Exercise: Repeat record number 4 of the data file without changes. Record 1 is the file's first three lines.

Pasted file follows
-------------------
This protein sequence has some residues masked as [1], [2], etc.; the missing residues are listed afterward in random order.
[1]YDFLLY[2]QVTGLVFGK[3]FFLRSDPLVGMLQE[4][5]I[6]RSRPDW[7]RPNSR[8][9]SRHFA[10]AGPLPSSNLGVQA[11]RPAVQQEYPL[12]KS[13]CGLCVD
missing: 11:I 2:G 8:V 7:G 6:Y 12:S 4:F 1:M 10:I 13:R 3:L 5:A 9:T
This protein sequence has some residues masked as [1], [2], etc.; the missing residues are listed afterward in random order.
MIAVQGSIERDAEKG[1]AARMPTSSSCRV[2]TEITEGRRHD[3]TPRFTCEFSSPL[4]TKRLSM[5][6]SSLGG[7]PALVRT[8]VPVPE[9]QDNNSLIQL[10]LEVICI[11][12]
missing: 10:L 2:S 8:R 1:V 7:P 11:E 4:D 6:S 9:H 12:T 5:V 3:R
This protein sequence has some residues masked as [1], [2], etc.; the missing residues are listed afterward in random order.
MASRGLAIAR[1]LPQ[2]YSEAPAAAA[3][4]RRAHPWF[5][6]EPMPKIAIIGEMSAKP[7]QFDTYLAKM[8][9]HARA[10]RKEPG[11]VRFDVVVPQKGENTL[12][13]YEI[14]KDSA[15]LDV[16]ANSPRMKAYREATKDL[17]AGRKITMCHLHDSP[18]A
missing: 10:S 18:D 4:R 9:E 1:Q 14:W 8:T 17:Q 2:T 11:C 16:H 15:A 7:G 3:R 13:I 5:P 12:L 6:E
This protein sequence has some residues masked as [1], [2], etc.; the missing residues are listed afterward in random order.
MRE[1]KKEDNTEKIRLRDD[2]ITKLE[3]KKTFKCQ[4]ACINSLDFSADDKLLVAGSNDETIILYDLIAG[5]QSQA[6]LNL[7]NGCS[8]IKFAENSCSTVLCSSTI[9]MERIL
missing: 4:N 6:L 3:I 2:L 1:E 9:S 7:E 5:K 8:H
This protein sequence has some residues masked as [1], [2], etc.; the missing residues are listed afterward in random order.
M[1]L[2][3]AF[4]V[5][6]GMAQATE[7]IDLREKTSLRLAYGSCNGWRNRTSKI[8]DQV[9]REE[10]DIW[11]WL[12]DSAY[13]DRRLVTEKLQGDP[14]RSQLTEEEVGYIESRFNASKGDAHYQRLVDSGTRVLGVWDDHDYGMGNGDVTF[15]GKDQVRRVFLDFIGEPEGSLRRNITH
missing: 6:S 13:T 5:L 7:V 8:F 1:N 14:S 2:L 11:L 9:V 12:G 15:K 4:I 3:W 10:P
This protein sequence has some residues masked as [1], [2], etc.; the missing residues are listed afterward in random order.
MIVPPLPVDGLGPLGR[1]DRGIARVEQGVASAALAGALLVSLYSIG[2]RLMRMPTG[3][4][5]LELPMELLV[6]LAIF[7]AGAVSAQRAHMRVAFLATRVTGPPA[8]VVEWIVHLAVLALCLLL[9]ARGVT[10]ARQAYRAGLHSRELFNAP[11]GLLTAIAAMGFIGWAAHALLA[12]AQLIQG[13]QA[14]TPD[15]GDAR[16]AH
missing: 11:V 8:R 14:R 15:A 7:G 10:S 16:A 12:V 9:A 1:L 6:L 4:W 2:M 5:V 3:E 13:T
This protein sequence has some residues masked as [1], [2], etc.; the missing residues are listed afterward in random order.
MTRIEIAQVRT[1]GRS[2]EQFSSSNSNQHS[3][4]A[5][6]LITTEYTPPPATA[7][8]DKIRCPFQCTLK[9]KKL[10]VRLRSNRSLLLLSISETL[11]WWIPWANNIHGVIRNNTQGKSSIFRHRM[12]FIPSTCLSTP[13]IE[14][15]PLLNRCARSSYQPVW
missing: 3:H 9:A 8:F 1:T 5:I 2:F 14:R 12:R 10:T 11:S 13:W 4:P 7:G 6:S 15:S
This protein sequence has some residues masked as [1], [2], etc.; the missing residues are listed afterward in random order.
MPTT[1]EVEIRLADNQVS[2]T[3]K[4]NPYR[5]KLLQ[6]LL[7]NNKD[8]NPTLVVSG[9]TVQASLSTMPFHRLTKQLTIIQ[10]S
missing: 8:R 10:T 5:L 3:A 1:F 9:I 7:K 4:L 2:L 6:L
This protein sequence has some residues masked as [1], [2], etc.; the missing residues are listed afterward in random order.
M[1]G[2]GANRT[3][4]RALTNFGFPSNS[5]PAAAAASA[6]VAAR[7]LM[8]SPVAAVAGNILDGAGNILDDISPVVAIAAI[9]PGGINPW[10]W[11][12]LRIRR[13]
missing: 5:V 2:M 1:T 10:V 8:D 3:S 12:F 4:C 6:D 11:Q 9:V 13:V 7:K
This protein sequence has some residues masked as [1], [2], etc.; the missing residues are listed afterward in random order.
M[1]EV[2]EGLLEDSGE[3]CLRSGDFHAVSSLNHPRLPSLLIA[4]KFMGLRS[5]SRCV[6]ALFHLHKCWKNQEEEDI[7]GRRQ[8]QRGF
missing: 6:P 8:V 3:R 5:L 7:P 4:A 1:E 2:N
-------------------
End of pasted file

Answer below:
This protein sequence has some residues masked as [1], [2], etc.; the missing residues are listed afterward in random order.
MRE[1]KKEDNTEKIRLRDD[2]ITKLE[3]KKTFKCQ[4]ACINSLDFSADDKLLVAGSNDETIILYDLIAG[5]QSQA[6]LNL[7]NGCS[8]IKFAENSCSTVLCSSTI[9]MERIL
missing: 4:N 6:L 3:I 2:L 1:E 9:S 7:E 5:K 8:H